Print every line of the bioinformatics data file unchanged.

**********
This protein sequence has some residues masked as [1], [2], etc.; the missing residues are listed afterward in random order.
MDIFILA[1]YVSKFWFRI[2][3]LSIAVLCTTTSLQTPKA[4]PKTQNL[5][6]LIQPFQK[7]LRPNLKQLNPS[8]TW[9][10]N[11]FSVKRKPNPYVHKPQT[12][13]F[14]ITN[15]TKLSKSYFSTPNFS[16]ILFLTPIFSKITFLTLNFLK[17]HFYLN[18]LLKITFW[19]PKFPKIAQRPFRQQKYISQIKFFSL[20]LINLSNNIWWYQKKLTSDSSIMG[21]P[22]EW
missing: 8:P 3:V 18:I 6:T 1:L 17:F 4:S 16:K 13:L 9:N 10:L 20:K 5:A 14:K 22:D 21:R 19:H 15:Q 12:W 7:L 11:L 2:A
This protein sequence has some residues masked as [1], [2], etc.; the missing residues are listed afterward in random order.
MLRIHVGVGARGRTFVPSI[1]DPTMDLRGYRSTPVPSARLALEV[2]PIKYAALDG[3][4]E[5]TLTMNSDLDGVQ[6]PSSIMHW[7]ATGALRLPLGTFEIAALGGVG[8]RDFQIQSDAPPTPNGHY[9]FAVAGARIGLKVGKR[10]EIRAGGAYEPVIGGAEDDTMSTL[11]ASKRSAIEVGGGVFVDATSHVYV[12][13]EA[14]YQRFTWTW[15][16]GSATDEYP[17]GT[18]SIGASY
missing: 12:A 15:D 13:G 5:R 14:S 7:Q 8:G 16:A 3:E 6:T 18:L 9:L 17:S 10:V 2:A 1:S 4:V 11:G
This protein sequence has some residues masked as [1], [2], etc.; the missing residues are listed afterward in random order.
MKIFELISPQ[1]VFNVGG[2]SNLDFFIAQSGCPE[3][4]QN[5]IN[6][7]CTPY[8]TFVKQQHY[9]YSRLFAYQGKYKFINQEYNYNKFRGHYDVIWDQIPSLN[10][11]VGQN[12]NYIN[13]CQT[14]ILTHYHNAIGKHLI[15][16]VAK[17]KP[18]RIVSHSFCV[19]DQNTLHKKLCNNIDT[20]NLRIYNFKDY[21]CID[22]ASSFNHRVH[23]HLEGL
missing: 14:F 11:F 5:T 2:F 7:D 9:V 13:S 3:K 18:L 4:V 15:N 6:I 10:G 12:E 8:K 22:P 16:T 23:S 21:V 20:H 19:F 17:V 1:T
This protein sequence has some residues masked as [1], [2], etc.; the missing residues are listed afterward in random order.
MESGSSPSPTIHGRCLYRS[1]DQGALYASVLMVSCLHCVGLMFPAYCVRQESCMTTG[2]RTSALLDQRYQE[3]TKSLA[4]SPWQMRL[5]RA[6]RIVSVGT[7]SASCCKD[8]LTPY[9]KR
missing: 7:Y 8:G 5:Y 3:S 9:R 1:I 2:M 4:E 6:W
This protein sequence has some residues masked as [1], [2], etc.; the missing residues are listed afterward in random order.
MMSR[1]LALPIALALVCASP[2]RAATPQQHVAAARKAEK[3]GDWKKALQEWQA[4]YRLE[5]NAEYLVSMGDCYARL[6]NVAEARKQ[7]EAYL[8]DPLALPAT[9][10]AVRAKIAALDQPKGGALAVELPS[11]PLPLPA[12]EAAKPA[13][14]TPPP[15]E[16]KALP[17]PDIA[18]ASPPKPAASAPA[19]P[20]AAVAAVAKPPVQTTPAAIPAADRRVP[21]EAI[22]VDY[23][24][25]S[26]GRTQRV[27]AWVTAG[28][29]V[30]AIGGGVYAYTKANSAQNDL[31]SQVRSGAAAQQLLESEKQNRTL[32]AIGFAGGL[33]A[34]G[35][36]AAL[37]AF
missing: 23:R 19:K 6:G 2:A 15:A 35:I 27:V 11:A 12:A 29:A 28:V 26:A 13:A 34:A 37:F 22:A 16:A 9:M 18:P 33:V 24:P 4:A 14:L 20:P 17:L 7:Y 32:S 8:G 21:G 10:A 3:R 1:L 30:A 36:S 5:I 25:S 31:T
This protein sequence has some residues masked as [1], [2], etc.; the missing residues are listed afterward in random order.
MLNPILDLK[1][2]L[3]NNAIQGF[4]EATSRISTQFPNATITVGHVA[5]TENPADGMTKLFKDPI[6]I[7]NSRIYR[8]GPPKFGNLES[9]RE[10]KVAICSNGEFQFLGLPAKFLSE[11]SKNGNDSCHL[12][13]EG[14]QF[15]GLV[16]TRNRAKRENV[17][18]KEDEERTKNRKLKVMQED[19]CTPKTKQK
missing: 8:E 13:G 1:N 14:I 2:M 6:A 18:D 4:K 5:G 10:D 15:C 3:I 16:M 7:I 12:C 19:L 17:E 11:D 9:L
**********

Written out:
This protein sequence has some residues masked as [1], [2], etc.; the missing residues are listed afterward in random order.
MDIFILA[1]YVSKFWFRI[2][3]LSIAVLCTTTSLQTPKA[4]PKTQNL[5][6]LIQPFQK[7]LRPNLKQLNPS[8]TW[9][10]N[11]FSVKRKPNPYVHKPQT[12][13]F[14]ITN[15]TKLSKSYFSTPNFS[16]ILFLTPIFSKITFLTLNFLK[17]HFYLN[18]LLKITFW[19]PKFPKIAQRPFRQQKYISQIKFFSL[20]LINLSNNIWWYQKKLTSDSSIMG[21]P[22]EW
missing: 8:P 3:V 18:I 6:T 1:L 17:F 4:S 16:K 13:L 9:N 10:L 20:K 5:A 14:K 22:D 21:R 19:H 15:Q 12:W 7:L 11:L 2:A
This protein sequence has some residues masked as [1], [2], etc.; the missing residues are listed afterward in random order.
MLRIHVGVGARGRTFVPSI[1]DPTMDLRGYRSTPVPSARLALEV[2]PIKYAALDG[3][4]E[5]TLTMNSDLDGVQ[6]PSSIMHW[7]ATGALRLPLGTFEIAALGGVG[8]RDFQIQSDAPPTPNGHY[9]FAVAGARIGLKVGKR[10]EIRAGGAYEPVIGGAEDDTMSTL[11]ASKRSAIEVGGGVFVDATSHVYV[12][13]EA[14]YQRFTWTW[15][16]GSATDEYP[17]GT[18]SIGASY
missing: 12:A 15:D 13:G 5:R 14:S 7:Q 8:G 16:A 3:E 6:T 18:L 9:L 17:S 10:V 2:A 1:S 4:V 11:G
This protein sequence has some residues masked as [1], [2], etc.; the missing residues are listed afterward in random order.
MKIFELISPQ[1]VFNVGG[2]SNLDFFIAQSGCPE[3][4]QN[5]IN[6][7]CTPY[8]TFVKQQHY[9]YSRLFAYQGKYKFINQEYNYNKFRGHYDVIWDQIPSLN[10][11]VGQN[12]NYIN[13]CQT[14]ILTHYHNAIGKHLI[15][16]VAK[17]KP[18]RIVSHSFCV[19]DQNTLHKKLCNNIDT[20]NLRIYNFKDY[21]CID[22]ASSFNHRVH[23]HLEGL
missing: 14:F 11:F 5:T 2:F 7:D 9:V 13:S 3:K 18:L 4:V 15:N 6:I 10:G 12:E 8:K 22:P 16:T 23:S 21:V 20:H 19:F 17:V 1:T
This protein sequence has some residues masked as [1], [2], etc.; the missing residues are listed afterward in random order.
MESGSSPSPTIHGRCLYRS[1]DQGALYASVLMVSCLHCVGLMFPAYCVRQESCMTTG[2]RTSALLDQRYQE[3]TKSLA[4]SPWQMRL[5]RA[6]RIVSVGT[7]SASCCKD[8]LTPY[9]KR
missing: 7:Y 8:G 5:Y 3:S 9:R 1:I 2:M 4:E 6:W
This protein sequence has some residues masked as [1], [2], etc.; the missing residues are listed afterward in random order.
MMSR[1]LALPIALALVCASP[2]RAATPQQHVAAARKAEK[3]GDWKKALQEWQA[4]YRLE[5]NAEYLVSMGDCYARL[6]NVAEARKQ[7]EAYL[8]DPLALPAT[9][10]AVRAKIAALDQPKGGALAVELPS[11]PLPLPA[12]EAAKPA[13][14]TPPP[15]E[16]KALP[17]PDIA[18]ASPPKPAASAPA[19]P[20]AAVAAVAKPPVQTTPAAIPAADRRVP[21]EAI[22]VDY[23][24][25]S[26]GRTQRV[27]AWVTAG[28][29]V[30]AIGGGVYAYTKANSAQNDL[31]SQVRSGAAAQQLLESEKQNRTL[32]AIGFAGGL[33]A[34]G[35][36]AAL[37]AF
missing: 23:R 19:K 6:G 2:A 15:A 35:I 27:V 11:A 12:A 29:A 28:V 26:A 13:A 34:A 37:F 22:A 16:A 9:M 18:P 33:V 24:P 4:A 14:L 20:P 17:L 7:Y 32:S 8:G 21:G 10:A 3:R 1:L 30:A 36:S 5:I 25:S 31:T
This protein sequence has some residues masked as [1], [2], etc.; the missing residues are listed afterward in random order.
MLNPILDLK[1][2]L[3]NNAIQGF[4]EATSRISTQFPNATITVGHVA[5]TENPADGMTKLFKDPI[6]I[7]NSRIYR[8]GPPKFGNLES[9]RE[10]KVAICSNGEFQFLGLPAKFLSE[11]SKNGNDSCHL[12][13]EG[14]QF[15]GLV[16]TRNRAKRENV[17][18]KEDEERTKNRKLKVMQED[19]CTPKTKQK
missing: 8:E 13:G 1:N 14:I 2:M 6:A 18:D 4:K 5:G 10:D 15:C 3:I 16:M 7:I 12:C 19:L 17:E 11:D 9:L